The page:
The political impact of Monday's Supreme Court ruling that three of four provisions of Arizona's immigration enforcement law are unconstitutional — and that a fourth could eventually be found to be — certainly appeared, at first blush, to be a significant political win for President Obama.
The Obama administration, after all, had challenged Arizona's controversial SB 1070 legislation as usurping the federal government's power to enforce the nation's immigration laws, a stance the high court mostly agreed with.
Because many Latinos and immigrant-rights groups found the Arizona law to be repellent owing to features they feared would encourage racial profiling and discrimination, that the Obama administration sided with them had already helped the president deepen his support with Hispanic voters.
The 5-3 decision from a conservative court in which Chief Justice John Roberts joined the majority only strengthens the president's argument that he was right, and Arizona officials wrong on an issue with special significance to a key bloc of voters — Latinos — whose support he is counting on for re-election.
For the same reason, the Supreme Court decision seemingly complicates the political picture for Mitt Romney, the all-but-official Republican presidential nominee. Romney, who took a hard-line immigration stance during the Republican primaries, has been forced to try to walk the tightrope between appealing to conservatives wanting tougher enforcement while at the same time doing what he can to keep the wide gap in Latino support that exists between him and the president from getting any wider.
The statements issued by both Obama and Romney captured the differences in their situations. Obama welcomed the Supreme Court decision and vowed that his administration would police Arizona's use of the so-called papers-please provision the court upheld. That provision requires Arizona police to inquire about the immigration status of people stopped for other causes if the police have reason to suspect someone's immigration status. Obama said:
"I am pleased that the Supreme Court has struck down key provisions of Arizona's immigration law. What this decision makes unmistakably clear is that Congress must act on comprehensive immigration reform. A patchwork of state laws is not a solution to our broken immigration system — it's part of the problem.
"At the same time, I remain concerned about the practical impact of the remaining provision of the Arizona law that requires local law enforcement officials to check the immigration status of anyone they even suspect to be here illegally. I agree with the Court that individuals cannot be detained solely to verify their immigration status. No American should ever live under a cloud of suspicion just because of what they look like. Going forward, we must ensure that Arizona law enforcement officials do not enforce this law in a manner that undermines the civil rights of Americans, as the Court's decision recognizes ..."
In his statement, Romney blasted the president but did not specifically say whether he agreed with the Supreme Court's ruling:
"Today's decision underscores the need for a President who will lead on this critical issue and work in a bipartisan fashion to pursue a national immigration strategy. President Obama has failed to provide any leadership on immigration. This represents yet another broken promise by this President. I believe that each state has the duty — and the right — to secure our borders and preserve the rule of law, particularly when the federal government has failed to meet its responsibilities. As Candidate Obama, he promised to present an immigration plan during his first year in office. But 4 years later, we are still waiting."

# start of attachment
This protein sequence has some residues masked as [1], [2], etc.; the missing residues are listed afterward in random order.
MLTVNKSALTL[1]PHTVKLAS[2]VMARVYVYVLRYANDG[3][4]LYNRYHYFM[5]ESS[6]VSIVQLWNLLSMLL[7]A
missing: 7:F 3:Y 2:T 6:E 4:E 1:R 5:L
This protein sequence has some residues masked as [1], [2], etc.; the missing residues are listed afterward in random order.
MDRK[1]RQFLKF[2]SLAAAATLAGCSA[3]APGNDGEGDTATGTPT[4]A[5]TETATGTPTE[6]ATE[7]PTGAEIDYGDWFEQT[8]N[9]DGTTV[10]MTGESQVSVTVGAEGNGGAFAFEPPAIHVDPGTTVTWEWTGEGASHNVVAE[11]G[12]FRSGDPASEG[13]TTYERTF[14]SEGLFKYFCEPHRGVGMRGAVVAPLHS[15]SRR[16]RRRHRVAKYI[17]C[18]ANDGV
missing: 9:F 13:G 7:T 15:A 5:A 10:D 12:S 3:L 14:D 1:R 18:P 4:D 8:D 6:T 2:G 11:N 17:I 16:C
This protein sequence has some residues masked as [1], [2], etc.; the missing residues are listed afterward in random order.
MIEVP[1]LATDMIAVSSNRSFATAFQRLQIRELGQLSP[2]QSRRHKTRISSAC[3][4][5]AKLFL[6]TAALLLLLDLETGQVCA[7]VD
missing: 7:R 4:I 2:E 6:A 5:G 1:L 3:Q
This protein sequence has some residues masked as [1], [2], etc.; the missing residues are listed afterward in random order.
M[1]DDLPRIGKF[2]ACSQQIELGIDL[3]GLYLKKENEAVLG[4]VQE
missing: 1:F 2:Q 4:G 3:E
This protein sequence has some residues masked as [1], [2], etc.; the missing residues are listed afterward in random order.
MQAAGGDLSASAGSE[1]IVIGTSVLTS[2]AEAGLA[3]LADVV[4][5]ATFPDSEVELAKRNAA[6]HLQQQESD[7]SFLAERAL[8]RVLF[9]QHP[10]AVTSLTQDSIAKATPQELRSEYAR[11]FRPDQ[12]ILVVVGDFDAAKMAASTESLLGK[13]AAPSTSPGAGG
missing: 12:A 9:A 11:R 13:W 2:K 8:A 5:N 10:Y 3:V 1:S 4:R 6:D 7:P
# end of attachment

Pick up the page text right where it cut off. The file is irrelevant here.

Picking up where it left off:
Gary Segura, a Stanford University political scientist, viewed the decision as a decidedly mixed one for Latinos, since the most repugnant part of the law to them, police inquiries into immigration status, survived.
But he saw the decision as having substantial benefits for Obama, giving the president the best of both worlds:
"I think it's a huge win for two reasons. First, losing on that one provision is very likely to mobilize voters. The threat is still there; the threat is still meaningful. But the president and his administration intervened on behalf of Latinos and defeated three of the four provisions. ...
"And of course Gov. Romney and the Republicans embrace the part of the law that was upheld. So the president can go to Latino voters and say, 'I had your back. I sued on [your] behalf ... I got three out of four of them overturned. But there's still a threat since Republicans think it's such a great idea.' So, politically, I think it's a huge win for the administration."
Charles Foster, a prominent Houston immigration lawyer, thinks the Supreme Court decision didn't do Romney any favors. Foster, by the way, has been a bipartisan immigration-policy adviser, first to George W. Bush in 2000 and 2003, then to Obama in 2008. He also filed a friend-of-the-court brief supporting the Justice Department's challenge of the Arizona law.
"This decision puts more pressure on Gov. Romney than on President Obama. The Obama administration has been criticized for having challenged the Arizona law in the Supreme Court, but here you have a fairly conservative court by and large upholding Obama's position that this is a federal issue.